Thursday, July 11, 2019

Boeing's 737 program leader to retire

The head of the Boeing Co.’s troubled 737 jet program will retire from the company in the coming weeks.

Eric Lindblad, who has led the 737 program for less than 12 months — brought in last year to lead it when the company's biggest concern was ironing out supply chain issues — will depart after 34 years with Boeing.

Those concerns were soon overshadowed, however, by two deadly crashes of the jet in five months.

The CEO of Boeing Commercial Airplanes, Kevin McAllister, notified employees of the change in a memo provided to the WBJ by the company following initial media reports Wednesday afternoon.

“I have admired Eric’s resolve and drive, and we are grateful for his service and dedication,” McAllister said, adding that Lindblad had already expressed a desire to retire last year.

The 737 MAX, Boeing’s fastest-selling aircraft ever, has been grounded since the middle of March.

Lindblad will be succeeded as the head of the 737 program by Mark Jenks, who had previously been leading the company’s development efforts of a potential new mid-market airplane (NMA).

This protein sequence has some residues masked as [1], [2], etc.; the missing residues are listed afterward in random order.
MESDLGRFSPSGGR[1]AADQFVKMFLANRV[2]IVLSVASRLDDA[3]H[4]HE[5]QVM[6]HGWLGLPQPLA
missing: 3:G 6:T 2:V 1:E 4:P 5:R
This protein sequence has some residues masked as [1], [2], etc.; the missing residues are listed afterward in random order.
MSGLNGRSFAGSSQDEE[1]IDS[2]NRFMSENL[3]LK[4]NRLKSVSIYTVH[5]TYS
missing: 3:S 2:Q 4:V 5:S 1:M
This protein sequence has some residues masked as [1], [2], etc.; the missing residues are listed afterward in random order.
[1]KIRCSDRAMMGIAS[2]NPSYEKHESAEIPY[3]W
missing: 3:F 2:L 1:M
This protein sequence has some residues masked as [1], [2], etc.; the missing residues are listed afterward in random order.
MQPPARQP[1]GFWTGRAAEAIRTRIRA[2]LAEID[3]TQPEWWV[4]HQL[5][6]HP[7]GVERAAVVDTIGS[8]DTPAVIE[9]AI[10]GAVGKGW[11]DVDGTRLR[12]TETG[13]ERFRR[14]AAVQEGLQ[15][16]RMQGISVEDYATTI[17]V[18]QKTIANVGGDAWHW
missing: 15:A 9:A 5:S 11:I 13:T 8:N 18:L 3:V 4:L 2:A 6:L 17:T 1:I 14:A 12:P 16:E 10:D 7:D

“He will work closely with Eric over the next several weeks to ensure a seamless transition as we approach the safe return to service of the 737 MAX,” McAllister said.

Mike Sinnett, vice president of product strategy and future airplane programs for Boeing, will take the lead on NMA.

Wichita’s largest employer, Spirit AeroSystems Inc., builds around 70 percent of the structure on the 737.

While Spirit continues to build on the program at the rate of 52 aircraft per month, Boeing has trimmed its own monthly output on the 737 to 42 jets. Spirit is holding the excess components in inventory and still being paid by Boeing for the work.

Not all of the 737s still being delivered are MAXs, though the new variant was expected to account for around 90 percent of program deliveries this year.

Boeing has halted its own MAX deliveries to airline customers amid the grounding, which stretches on without a known timeline for when regulators expect to sign off on Boeing’s proposed upgrades and return the jet to service.

Company CEO Dennis Muilenburg confirmed last month at the Aspen Ideas Festival that some employees had either been fired or reassigned due to the MAX crisis, though he declined to elaborate beyond describing them as “personnel changes” in an on-stage interview with Axios.

(Daniel McCoy - Wichita Business Journal)